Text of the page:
Wednesday, July 27, 2016
When I'm in someone else's kitchen, especially if it's a first visit, I always try to take a look at their cookbook collection, even if it's just a quick peek from the corner of my eye. I'm really fascinated by how other people do daily-life things, as I've mentioned many times before, particularly the basic things like cooking. I love to cook and bake and I often naively assume that everyone feels the same as I do about those tasks, though I know this isn't necessarily true. I certainly don't enjoy every moment of it either; it can feel like a real chore sometimes. I try to stay positive about it, though; it's part of everyday life and it doesn't have to be boring or tedious. Having a good supply of cookbooks on hand helps a lot; I feel I can gather inspiration anytime I need it.
On my kitchen counter, I keep a selection of my favorite cookbooks for daily cooking, the ones I refer to again and again. There are other cookbooks in our home - many of them, actually - but they aren't what I consider daily-life cookbooks, though they can be helpful. They include books such as a hand-me-down 1960's edition of The Joy of Cooking, which is surprisingly useful for making classic dishes like roasted meats and fancy desserts. We have any number of bread-baking books, our favorite of which is Tartine Bread by Chad Robertson. We also have lots of books related to smoking and barbecuing, canning and preserving, dehydrating, pressure-cooking, and emergency and long-term food storage (we're quite enthusiastic about this subject, though I don't really discuss it here; sometime I'll tell you more). These types of cookbooks live in our home office where they are accessible when we need them, but they don't need to be in the kitchen at all times, especially because we have very little room for them there.
What we do keep in the kitchen includes Betty Crocker's Cookbook (2000 edition), my absolute favorite one of all and the one I go to most often for the basics of everyday cooking (meats, vegetables, cookies and quick breads, pancakes and waffles). This was my first cookbook, given to me in 2001 just before I got married; I needed a whole lot of cooking help and this book was just right. Cooking Light and America's Test Kitchen Healthy Family cookbooks are next in line for usefulness; I use them when trying to remake a recipe to be healthier or less indulgent; neither one makes the recipes simpler or cheaper, though, so it's not always a better way to do things.
Years ago, I went through a phase of enjoying celebrity-chef cookbooks, amassing a large number of Rachael Ray's cookbooks in particular, but I've become much more selective in recent years, paring down to just my favorite book by each of my three favorite celebrity chefs: Jamie's Food Revolution by Jamie Oliver, Nigella Express by Nigella Lawson, and Barefoot Contessa Back to Basics by Ina Garten. Ina is hands-down my favorite celeb chef and I use that book a LOT. Also in the mix are a couple of kids' cookbooks, Betty Crocker's Kids Cook (2007 edition) and a Weight Watchers publication called Eat! Move! Play!, which we do use fairly often. Both small Bears enjoy cooking and while I don't think they need to be confined to children's cookbooks, it's good to have some simple, easy-to-follow recipes for helping them become more independent in the kitchen.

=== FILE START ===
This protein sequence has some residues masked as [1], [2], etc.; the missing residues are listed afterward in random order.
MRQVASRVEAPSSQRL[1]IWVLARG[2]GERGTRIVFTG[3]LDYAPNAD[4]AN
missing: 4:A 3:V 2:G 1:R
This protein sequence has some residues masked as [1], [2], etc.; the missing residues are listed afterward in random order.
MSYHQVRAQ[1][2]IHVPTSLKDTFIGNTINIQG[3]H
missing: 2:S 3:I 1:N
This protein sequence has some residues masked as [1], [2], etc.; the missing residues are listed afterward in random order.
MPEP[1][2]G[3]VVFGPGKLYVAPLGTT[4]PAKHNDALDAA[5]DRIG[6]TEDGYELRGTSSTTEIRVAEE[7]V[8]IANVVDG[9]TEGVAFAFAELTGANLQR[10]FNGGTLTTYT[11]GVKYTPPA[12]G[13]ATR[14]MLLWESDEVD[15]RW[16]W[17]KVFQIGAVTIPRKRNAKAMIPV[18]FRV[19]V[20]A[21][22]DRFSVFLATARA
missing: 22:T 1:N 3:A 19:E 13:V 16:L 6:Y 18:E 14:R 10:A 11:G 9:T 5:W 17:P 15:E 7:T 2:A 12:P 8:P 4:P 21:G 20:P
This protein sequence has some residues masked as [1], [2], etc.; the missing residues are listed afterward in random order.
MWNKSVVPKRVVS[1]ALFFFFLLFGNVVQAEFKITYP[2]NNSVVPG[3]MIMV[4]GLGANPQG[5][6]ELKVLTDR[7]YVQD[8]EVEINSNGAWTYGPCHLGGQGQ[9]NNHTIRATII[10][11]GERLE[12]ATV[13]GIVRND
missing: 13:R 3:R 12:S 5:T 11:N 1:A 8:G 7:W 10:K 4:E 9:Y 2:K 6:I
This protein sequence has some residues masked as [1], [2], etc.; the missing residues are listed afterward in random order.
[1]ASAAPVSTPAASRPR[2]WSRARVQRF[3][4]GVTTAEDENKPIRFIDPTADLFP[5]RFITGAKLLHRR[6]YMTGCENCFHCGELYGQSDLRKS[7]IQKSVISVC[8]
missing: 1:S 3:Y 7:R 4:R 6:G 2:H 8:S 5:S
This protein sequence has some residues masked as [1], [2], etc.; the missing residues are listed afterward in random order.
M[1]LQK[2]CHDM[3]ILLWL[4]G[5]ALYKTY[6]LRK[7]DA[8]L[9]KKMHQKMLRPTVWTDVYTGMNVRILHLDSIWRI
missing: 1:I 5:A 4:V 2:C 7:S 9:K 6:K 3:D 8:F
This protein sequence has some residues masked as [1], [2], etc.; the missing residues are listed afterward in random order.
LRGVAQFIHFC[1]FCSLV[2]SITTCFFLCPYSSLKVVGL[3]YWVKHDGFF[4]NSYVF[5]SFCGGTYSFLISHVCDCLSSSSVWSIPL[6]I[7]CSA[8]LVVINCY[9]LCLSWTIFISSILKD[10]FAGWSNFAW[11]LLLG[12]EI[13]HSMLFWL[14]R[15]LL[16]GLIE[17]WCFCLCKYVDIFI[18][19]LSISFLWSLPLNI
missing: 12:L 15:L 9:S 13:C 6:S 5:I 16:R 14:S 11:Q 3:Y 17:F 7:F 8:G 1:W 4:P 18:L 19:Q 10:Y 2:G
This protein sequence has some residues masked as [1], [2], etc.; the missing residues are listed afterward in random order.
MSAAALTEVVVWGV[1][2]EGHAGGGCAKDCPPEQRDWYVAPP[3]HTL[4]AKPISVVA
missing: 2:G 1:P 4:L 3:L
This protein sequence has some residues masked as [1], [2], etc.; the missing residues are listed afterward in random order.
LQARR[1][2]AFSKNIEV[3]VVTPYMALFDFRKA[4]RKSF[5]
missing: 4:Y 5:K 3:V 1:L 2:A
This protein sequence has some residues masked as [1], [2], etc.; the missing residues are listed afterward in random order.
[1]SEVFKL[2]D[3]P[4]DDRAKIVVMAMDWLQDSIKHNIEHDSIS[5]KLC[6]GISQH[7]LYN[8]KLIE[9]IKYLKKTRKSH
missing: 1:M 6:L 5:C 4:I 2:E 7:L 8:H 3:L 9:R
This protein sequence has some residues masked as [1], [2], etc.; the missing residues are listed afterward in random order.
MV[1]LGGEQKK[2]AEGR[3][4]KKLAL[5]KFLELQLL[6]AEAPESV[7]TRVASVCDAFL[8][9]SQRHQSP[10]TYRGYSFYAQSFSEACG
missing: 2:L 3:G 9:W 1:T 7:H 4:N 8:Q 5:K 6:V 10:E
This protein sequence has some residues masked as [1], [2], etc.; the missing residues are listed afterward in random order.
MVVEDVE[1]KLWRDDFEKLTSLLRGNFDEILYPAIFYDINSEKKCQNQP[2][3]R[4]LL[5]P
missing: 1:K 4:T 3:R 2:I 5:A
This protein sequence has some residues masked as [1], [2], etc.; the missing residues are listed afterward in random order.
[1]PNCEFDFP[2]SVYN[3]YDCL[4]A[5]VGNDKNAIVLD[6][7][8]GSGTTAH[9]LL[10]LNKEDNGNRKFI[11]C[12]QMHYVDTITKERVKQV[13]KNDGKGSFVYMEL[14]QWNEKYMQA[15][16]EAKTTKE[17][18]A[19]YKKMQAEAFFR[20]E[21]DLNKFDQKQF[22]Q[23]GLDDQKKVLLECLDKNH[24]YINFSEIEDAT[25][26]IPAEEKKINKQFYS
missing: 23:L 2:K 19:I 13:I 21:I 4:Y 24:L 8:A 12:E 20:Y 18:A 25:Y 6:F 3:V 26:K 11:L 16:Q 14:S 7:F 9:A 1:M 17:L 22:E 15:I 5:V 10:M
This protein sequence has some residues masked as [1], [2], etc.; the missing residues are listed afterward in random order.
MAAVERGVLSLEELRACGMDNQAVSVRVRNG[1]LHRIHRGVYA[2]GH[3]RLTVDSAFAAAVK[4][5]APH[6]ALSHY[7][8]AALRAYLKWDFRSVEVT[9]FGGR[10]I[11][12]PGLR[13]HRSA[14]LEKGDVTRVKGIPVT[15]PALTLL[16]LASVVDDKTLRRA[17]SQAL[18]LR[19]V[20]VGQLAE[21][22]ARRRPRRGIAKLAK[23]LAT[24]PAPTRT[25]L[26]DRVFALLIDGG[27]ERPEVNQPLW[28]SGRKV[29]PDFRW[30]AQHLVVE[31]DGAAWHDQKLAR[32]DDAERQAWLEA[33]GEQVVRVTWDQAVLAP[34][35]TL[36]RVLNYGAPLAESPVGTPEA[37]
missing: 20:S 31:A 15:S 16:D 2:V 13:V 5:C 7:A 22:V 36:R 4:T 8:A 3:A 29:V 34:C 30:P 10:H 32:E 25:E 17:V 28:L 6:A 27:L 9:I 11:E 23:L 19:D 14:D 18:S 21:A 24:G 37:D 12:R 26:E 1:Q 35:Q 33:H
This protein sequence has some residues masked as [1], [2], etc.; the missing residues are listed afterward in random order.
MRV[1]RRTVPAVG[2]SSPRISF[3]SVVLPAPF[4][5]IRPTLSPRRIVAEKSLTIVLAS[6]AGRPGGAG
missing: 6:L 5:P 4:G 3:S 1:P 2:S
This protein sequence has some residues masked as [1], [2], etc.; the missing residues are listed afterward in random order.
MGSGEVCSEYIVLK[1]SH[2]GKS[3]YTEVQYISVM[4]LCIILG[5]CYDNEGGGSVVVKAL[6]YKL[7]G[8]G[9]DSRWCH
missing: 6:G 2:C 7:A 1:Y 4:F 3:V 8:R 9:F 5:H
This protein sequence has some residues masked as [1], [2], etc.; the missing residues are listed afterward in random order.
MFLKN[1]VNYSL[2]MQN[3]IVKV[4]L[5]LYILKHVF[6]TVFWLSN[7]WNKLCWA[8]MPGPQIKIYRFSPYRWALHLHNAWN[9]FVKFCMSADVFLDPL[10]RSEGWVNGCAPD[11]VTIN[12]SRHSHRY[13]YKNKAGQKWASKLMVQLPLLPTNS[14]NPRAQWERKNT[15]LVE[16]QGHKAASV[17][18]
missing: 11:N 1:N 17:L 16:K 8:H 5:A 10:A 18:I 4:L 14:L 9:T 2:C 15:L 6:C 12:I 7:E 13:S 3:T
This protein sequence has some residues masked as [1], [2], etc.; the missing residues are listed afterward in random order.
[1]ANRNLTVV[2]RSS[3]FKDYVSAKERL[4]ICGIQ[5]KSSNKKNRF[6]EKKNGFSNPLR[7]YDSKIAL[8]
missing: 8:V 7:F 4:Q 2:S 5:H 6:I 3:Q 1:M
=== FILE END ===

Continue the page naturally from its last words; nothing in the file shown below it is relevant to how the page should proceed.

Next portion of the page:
I also have a Weight Watchers Meals For Two cookbook on the counter; this one was a serious lifesaver when the Bear and I were Weight Watchers members before we had children. The Bear lost more than 100 pounds and has kept almost all the weight off, in large part due to the fact that our Weight Watchers habits became so ingrained back then. We no longer attend meetings (and please know that this post is not a plug for Weight Watchers), but we still do a lot of the things we learned and we probably always will.
The large white binder next to the other books is what we call our "family cookbook." In it, we keep print-outs of all the recipes we've found online, tried and liked. A print-out only gets hole-punched if it's very good and we'd make it again; otherwise, into the recycling bin with the rest of the paper. Some recipes were torn out of magazines, or printed in calendars or handouts from the grocery store. We also have lots of hand-written recipes from our families or friends. When I was first keeping my own house, I only knew how to make about five things. My mom didn't own any cookbooks, she just made the same things the same way, again and again, and didn't need recipes. These were mostly things I enjoyed eating, so I had her dictate them to me and I wrote them down. Obviously, I want to make more dishes than just those, but they've been handy to have around.
I don't buy very many cookbooks these days. I've probably gotten rid of thirty cookbooks over the years because they just weren't that good. Luckily, I bought most of them in thrift shops or at yard sales. I've decided to stop paying full price for a cookbook unless it looks absolutely awesome. I borrow cookbooks from the library fairly often; it's a good way to find something new without spending money. I've scanned recipes and printed them, or just copied them by hand. All of my current celeb chef collection was a result of borrowing those books from the library, enjoying them, and ordering gently-used copies for myself.
So let's pretend I just showed up in your kitchen. Where do you keep your cookbooks? Which cookbooks do you consider indispensable, and which ones are just good to have around? Do you buy them or borrow them? Which ones have you tried and disliked? Tell me all about your cookbook library.